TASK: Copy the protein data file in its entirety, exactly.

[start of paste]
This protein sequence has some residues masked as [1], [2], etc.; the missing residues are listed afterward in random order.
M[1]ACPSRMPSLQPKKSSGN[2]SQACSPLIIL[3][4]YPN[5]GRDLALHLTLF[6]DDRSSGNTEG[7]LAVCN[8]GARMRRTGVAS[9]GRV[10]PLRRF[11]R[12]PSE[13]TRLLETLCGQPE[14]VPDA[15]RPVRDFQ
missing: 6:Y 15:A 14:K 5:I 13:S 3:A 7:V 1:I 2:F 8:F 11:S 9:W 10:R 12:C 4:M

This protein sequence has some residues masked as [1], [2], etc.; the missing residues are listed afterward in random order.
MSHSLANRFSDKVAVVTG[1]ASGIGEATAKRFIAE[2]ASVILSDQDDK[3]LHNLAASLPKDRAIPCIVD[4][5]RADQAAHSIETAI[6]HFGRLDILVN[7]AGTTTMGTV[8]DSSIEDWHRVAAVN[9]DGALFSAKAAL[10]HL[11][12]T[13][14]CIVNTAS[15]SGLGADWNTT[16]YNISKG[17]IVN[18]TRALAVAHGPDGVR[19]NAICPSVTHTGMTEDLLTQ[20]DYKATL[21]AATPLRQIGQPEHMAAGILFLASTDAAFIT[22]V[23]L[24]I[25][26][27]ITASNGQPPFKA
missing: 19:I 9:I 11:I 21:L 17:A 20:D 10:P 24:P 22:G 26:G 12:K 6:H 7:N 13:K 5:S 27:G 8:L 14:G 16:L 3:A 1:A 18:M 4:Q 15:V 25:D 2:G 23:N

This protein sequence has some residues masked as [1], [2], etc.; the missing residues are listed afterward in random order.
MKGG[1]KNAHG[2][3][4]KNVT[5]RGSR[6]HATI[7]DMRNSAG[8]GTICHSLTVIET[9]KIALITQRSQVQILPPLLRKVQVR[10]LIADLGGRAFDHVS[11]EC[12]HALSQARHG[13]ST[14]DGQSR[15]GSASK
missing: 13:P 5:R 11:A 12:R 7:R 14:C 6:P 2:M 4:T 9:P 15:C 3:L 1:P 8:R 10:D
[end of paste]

This protein sequence has some residues masked as [1], [2], etc.; the missing residues are listed afterward in random order.
M[1]ACPSRMPSLQPKKSSGN[2]SQACSPLIIL[3][4]YPN[5]GRDLALHLTLF[6]DDRSSGNTEG[7]LAVCN[8]GARMRRTGVAS[9]GRV[10]PLRRF[11]R[12]PSE[13]TRLLETLCGQPE[14]VPDA[15]RPVRDFQ
missing: 6:Y 15:A 14:K 5:I 13:S 3:A 7:V 1:I 2:F 8:F 11:S 9:W 10:R 12:C 4:M

This protein sequence has some residues masked as [1], [2], etc.; the missing residues are listed afterward in random order.
MSHSLANRFSDKVAVVTG[1]ASGIGEATAKRFIAE[2]ASVILSDQDDK[3]LHNLAASLPKDRAIPCIVD[4][5]RADQAAHSIETAI[6]HFGRLDILVN[7]AGTTTMGTV[8]DSSIEDWHRVAAVN[9]DGALFSAKAAL[10]HL[11][12]T[13][14]CIVNTAS[15]SGLGADWNTT[16]YNISKG[17]IVN[18]TRALAVAHGPDGVR[19]NAICPSVTHTGMTEDLLTQ[20]DYKATL[21]AATPLRQIGQPEHMAAGILFLASTDAAFIT[22]V[23]L[24]I[25][26][27]ITASNGQPPFKA
missing: 19:I 9:I 11:I 21:L 17:A 20:D 10:P 24:P 22:G 26:G 12:K 6:H 7:N 13:K 5:S 27:G 8:L 14:G 16:L 3:A 1:A 18:M 4:Q 15:V 25:D 2:G 23:N

This protein sequence has some residues masked as [1], [2], etc.; the missing residues are listed afterward in random order.
MKGG[1]KNAHG[2][3][4]KNVT[5]RGSR[6]HATI[7]DMRNSAG[8]GTICHSLTVIET[9]KIALITQRSQVQILPPLLRKVQVR[10]LIADLGGRAFDHVS[11]EC[12]HALSQARHG[13]ST[14]DGQSR[15]GSASK
missing: 13:P 5:R 11:A 12:R 7:R 14:C 6:P 2:M 4:T 9:P 15:C 3:L 1:P 8:R 10:D